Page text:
Dr. Linda Rozell-Shannon, PhD President and Founder
My hemangioma story is as much my own as it is my mother’s. I was born in 1999 with a Hemangioma on my left forearm while my family was living in Germany. My dad was in the US Army, and he was stationed overseas in Germany. My parents had no idea what a Hemangioma was, and no one they knew had ever heard of it.
People used to ask my mom everywhere we went ‘did someone burn your daughter?’ ‘Did someone but your daughter?’ ‘What did you do to your poor child?’, to which my mom would have to explain that it was a birthmark. I know it caused her a lot of pain to constantly be accused of hurting me by random strangers.
When I was younger, my mom used to tell me that my Hemangioma marked the spot where an angel had kissed me and that I should be proud of my special birthmark and show it off. Because of this, I was never self-conscious about my hemangioma.
As I grew older, my hemangioma faded on its own without any treatments. Today, it is barely noticeable on my arm. My mother and I still use every chance we get to educate people around me about hemangiomas so that if they encounter a child with one, they understand. My mom has joined multiple hemangioma support groups online to help support other mother’s whose children are born with hemangiomas, and when her friend’s son was born with a Port Wine Stain Birthmark coveting his arm, my mom was the first to recognize it and recommended her distraught friend to see a dermatologist to help the child.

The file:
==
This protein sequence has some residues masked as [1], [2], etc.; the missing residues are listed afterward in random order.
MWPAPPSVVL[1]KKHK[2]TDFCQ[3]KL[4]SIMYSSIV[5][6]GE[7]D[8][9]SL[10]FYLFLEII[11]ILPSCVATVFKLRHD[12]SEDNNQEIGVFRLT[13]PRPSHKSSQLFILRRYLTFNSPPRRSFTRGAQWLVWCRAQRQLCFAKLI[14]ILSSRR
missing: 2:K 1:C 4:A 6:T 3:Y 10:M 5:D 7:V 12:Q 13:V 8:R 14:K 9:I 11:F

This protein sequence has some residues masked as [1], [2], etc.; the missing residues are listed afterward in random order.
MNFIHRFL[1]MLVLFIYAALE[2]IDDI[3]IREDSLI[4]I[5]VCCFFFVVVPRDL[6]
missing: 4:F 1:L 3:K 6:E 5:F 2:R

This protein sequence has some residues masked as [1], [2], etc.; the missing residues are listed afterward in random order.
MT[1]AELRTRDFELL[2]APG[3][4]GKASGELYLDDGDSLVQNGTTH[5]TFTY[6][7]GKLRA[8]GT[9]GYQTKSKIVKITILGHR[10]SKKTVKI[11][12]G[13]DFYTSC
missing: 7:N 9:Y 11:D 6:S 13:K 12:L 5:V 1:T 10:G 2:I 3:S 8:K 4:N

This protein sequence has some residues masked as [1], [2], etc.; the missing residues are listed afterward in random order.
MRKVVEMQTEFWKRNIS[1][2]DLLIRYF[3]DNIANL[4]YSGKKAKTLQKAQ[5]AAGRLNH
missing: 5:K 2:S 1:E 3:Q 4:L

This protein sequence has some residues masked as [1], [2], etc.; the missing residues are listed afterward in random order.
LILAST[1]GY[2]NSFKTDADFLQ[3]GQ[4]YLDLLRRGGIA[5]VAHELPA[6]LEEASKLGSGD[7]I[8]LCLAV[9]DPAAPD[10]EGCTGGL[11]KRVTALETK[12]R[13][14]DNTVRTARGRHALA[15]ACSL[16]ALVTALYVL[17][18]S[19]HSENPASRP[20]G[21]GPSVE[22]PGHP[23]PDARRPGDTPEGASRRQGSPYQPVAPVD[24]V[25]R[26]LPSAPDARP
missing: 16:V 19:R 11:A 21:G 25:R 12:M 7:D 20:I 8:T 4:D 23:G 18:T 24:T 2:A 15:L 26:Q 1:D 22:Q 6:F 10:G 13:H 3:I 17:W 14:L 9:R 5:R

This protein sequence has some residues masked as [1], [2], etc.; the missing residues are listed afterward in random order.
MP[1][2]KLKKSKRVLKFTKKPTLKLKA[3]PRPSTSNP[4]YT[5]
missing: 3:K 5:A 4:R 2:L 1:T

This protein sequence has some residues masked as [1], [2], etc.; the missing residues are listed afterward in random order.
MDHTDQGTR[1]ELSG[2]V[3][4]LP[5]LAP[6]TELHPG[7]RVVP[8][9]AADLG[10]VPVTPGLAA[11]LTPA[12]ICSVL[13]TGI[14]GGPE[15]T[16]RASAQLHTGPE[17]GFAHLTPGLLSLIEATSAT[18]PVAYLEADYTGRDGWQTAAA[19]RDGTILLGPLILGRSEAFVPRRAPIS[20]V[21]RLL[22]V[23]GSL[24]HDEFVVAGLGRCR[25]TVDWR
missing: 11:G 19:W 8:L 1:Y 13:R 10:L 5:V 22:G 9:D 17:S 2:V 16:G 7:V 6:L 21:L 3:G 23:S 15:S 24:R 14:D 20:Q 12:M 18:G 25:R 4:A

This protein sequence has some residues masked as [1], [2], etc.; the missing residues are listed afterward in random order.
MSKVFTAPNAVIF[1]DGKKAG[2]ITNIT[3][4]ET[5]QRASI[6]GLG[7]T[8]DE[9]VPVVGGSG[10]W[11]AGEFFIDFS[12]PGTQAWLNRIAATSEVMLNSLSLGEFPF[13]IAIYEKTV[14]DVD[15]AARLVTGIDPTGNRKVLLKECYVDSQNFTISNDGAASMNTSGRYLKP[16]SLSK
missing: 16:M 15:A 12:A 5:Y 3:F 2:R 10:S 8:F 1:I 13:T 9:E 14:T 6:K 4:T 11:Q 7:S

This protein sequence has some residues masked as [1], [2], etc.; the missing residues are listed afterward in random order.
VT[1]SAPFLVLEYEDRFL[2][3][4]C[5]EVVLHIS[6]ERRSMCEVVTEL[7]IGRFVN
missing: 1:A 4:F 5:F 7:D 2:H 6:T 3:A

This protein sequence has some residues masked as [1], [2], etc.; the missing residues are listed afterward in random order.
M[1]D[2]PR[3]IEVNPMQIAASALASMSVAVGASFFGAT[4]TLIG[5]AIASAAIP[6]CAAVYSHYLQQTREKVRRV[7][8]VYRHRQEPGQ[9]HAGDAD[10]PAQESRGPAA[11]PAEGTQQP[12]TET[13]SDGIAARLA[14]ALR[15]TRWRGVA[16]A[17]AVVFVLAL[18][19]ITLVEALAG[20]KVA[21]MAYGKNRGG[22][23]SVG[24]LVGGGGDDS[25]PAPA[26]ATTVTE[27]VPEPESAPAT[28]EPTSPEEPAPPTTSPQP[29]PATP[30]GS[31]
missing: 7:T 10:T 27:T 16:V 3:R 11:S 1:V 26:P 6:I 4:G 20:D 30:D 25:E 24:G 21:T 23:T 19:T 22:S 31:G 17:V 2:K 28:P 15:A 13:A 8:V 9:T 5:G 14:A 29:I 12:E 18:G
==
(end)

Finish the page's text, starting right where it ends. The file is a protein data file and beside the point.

I know I have been incredibly lucky to have hemangioma on my arm, and luckier still to have a mom that was so understanding and supportive. I’ve got pictures of my arm from when I was first born to when I was older (5ish) and the Mark is still visible, to the present day where the mark is only faintly noticeable.